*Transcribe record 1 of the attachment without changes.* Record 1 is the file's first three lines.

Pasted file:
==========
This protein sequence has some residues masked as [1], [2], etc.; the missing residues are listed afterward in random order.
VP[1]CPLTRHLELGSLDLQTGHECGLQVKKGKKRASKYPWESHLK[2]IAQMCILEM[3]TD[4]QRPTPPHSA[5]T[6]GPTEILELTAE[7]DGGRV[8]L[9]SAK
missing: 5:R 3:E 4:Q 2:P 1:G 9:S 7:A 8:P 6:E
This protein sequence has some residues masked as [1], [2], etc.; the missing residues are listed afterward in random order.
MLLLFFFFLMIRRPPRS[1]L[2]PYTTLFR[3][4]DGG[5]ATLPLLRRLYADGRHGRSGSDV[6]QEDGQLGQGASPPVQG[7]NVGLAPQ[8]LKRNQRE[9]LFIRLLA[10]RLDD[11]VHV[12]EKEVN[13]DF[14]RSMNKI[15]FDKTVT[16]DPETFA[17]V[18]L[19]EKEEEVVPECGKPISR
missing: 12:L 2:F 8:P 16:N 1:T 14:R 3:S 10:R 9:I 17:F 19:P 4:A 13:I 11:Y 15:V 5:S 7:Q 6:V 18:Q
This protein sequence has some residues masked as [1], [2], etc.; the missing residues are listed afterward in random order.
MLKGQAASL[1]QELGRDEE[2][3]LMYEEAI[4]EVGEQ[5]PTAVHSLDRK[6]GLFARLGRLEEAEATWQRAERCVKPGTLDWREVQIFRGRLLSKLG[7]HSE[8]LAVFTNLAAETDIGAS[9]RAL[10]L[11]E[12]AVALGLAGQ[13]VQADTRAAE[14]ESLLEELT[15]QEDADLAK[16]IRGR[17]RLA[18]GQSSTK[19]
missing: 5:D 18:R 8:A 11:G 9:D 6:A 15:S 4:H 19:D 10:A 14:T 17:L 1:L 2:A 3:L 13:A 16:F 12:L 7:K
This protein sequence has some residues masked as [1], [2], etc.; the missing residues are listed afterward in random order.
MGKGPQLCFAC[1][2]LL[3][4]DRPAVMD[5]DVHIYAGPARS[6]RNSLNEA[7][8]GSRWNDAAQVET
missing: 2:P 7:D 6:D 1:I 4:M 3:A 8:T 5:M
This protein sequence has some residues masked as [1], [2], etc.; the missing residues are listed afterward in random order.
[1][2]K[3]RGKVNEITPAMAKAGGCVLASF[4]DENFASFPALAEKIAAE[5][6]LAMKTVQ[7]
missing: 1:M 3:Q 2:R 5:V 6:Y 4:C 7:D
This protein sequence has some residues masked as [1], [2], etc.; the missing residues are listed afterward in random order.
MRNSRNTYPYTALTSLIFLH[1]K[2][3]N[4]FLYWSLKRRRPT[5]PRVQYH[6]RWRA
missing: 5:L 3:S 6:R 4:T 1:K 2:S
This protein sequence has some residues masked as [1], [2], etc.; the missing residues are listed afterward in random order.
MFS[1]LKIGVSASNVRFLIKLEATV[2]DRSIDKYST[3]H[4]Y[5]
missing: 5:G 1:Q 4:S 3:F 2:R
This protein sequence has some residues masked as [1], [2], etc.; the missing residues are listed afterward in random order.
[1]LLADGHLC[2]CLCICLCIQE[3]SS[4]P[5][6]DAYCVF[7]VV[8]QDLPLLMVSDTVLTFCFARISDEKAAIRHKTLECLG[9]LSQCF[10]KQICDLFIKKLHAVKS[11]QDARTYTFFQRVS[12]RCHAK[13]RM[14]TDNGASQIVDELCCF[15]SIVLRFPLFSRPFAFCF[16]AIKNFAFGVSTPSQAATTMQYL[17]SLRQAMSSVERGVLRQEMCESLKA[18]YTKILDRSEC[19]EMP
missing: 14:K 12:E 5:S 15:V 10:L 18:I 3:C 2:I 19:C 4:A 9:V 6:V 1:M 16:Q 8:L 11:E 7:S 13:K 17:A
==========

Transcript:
This protein sequence has some residues masked as [1], [2], etc.; the missing residues are listed afterward in random order.
VP[1]CPLTRHLELGSLDLQTGHECGLQVKKGKKRASKYPWESHLK[2]IAQMCILEM[3]TD[4]QRPTPPHSA[5]T[6]GPTEILELTAE[7]DGGRV[8]L[9]SAK
missing: 5:R 3:E 4:Q 2:P 1:G 9:S 7:A 8:P 6:E